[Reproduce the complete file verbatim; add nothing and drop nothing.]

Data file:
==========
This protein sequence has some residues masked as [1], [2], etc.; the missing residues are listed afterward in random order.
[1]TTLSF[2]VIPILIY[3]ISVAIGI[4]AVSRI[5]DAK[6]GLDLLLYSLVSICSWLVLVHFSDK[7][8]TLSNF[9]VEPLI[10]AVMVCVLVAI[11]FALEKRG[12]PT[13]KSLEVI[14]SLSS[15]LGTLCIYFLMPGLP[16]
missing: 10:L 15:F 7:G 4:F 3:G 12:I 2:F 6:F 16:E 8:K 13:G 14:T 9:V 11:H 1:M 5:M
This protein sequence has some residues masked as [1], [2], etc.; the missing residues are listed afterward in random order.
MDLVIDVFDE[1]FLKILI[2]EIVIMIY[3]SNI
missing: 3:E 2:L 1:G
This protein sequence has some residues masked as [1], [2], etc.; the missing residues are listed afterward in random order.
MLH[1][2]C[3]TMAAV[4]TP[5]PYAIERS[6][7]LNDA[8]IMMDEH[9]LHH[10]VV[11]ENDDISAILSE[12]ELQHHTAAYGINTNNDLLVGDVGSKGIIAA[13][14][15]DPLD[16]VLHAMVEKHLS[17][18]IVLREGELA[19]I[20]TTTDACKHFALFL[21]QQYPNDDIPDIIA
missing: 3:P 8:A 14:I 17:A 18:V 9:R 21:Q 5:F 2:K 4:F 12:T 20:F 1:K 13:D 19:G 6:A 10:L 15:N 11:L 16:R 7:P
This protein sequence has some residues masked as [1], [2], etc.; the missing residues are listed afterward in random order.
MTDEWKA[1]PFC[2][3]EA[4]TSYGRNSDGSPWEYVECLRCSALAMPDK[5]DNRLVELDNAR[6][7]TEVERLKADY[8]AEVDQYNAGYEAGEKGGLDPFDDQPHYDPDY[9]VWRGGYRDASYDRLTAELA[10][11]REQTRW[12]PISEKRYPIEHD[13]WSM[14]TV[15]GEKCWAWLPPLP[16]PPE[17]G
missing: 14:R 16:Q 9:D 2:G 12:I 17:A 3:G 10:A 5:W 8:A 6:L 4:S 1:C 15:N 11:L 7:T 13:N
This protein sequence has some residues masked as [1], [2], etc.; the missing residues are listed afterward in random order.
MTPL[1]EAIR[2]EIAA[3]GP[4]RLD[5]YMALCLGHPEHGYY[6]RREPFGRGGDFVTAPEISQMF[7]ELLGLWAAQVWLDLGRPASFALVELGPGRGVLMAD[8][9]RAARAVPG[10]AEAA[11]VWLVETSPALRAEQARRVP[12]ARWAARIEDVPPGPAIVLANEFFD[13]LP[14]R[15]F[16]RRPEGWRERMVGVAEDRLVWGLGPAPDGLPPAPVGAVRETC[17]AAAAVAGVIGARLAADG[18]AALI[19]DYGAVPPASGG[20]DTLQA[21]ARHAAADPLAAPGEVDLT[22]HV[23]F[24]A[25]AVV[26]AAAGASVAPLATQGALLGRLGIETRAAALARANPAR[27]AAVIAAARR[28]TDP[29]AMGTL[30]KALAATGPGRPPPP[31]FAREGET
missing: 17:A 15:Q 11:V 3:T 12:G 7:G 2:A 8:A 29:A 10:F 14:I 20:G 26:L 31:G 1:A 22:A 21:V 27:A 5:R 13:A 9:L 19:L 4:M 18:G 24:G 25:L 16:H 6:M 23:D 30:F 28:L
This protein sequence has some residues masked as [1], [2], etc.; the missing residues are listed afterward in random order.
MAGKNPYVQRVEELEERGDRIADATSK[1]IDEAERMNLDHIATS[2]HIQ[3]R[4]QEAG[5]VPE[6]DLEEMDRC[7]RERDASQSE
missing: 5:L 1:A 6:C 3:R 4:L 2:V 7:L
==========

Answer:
This protein sequence has some residues masked as [1], [2], etc.; the missing residues are listed afterward in random order.
[1]TTLSF[2]VIPILIY[3]ISVAIGI[4]AVSRI[5]DAK[6]GLDLLLYSLVSICSWLVLVHFSDK[7][8]TLSNF[9]VEPLI[10]AVMVCVLVAI[11]FALEKRG[12]PT[13]KSLEVI[14]SLSS[15]LGTLCIYFLMPGLP[16]
missing: 10:L 15:F 7:G 4:F 3:G 12:I 2:F 6:F 16:E 8:K 13:G 14:T 9:V 11:H 1:M 5:M
This protein sequence has some residues masked as [1], [2], etc.; the missing residues are listed afterward in random order.
MDLVIDVFDE[1]FLKILI[2]EIVIMIY[3]SNI
missing: 3:E 2:L 1:G
This protein sequence has some residues masked as [1], [2], etc.; the missing residues are listed afterward in random order.
MLH[1][2]C[3]TMAAV[4]TP[5]PYAIERS[6][7]LNDA[8]IMMDEH[9]LHH[10]VV[11]ENDDISAILSE[12]ELQHHTAAYGINTNNDLLVGDVGSKGIIAA[13][14][15]DPLD[16]VLHAMVEKHLS[17][18]IVLREGELA[19]I[20]TTTDACKHFALFL[21]QQYPNDDIPDIIA
missing: 3:P 8:A 14:I 17:A 18:V 9:R 21:Q 5:F 2:K 4:F 12:T 20:F 1:K 13:D 19:G 6:A 10:L 15:N 11:L 16:R 7:P
This protein sequence has some residues masked as [1], [2], etc.; the missing residues are listed afterward in random order.
MTDEWKA[1]PFC[2][3]EA[4]TSYGRNSDGSPWEYVECLRCSALAMPDK[5]DNRLVELDNAR[6][7]TEVERLKADY[8]AEVDQYNAGYEAGEKGGLDPFDDQPHYDPDY[9]VWRGGYRDASYDRLTAELA[10][11]REQTRW[12]PISEKRYPIEHD[13]WSM[14]TV[15]GEKCWAWLPPLP[16]PPE[17]G
missing: 14:R 16:Q 9:D 2:G 12:I 17:A 3:G 10:A 5:W 8:A 6:L 4:S 1:C 15:N 11:L 7:T 13:N
This protein sequence has some residues masked as [1], [2], etc.; the missing residues are listed afterward in random order.
MTPL[1]EAIR[2]EIAA[3]GP[4]RLD[5]YMALCLGHPEHGYY[6]RREPFGRGGDFVTAPEISQMF[7]ELLGLWAAQVWLDLGRPASFALVELGPGRGVLMAD[8][9]RAARAVPG[10]AEAA[11]VWLVETSPALRAEQARRVP[12]ARWAARIEDVPPGPAIVLANEFFD[13]LP[14]R[15]F[16]RRPEGWRERMVGVAEDRLVWGLGPAPDGLPPAPVGAVRETC[17]AAAAVAGVIGARLAADG[18]AALI[19]DYGAVPPASGG[20]DTLQA[21]ARHAAADPLAAPGEVDLT[22]HV[23]F[24]A[25]AVV[26]AAAGASVAPLATQGALLGRLGIETRAAALARANPAR[27]AAVIAAARR[28]TDP[29]AMGTL[30]KALAATGPGRPPPP[31]FAREGET
missing: 17:A 15:Q 11:V 3:T 12:G 7:G 2:A 8:A 29:A 10:F 14:I 20:G 26:L 31:G 1:A 22:A 21:V 27:A 5:R 13:A 9:L 19:L 4:M 18:G 24:G 25:L 16:H 6:M 23:D 30:F 28:L
This protein sequence has some residues masked as [1], [2], etc.; the missing residues are listed afterward in random order.
MAGKNPYVQRVEELEERGDRIADATSK[1]IDEAERMNLDHIATS[2]HIQ[3]R[4]QEAG[5]VPE[6]DLEEMDRC[7]RERDASQSE
missing: 5:L 1:A 6:C 3:R 4:L 2:V 7:L